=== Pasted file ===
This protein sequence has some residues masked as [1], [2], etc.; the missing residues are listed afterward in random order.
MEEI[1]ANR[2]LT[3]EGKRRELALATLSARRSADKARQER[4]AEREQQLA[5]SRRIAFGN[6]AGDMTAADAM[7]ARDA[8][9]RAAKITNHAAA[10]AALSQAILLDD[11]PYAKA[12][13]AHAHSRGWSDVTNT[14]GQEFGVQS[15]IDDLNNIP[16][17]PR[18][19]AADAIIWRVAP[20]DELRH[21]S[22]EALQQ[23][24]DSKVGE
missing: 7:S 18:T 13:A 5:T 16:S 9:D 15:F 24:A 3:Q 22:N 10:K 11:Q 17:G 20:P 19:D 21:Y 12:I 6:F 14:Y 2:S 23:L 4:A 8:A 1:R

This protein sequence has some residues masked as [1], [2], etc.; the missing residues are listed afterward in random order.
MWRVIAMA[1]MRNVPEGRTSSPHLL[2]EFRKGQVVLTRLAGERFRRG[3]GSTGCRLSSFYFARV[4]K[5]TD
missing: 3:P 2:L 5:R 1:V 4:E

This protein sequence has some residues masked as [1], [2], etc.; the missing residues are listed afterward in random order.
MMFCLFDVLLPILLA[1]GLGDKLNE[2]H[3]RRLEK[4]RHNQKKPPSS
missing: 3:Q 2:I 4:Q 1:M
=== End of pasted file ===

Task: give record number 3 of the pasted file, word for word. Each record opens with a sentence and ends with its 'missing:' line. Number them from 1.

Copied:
This protein sequence has some residues masked as [1], [2], etc.; the missing residues are listed afterward in random order.
MMFCLFDVLLPILLA[1]GLGDKLNE[2]H[3]RRLEK[4]RHNQKKPPSS
missing: 3:Q 2:I 4:Q 1:M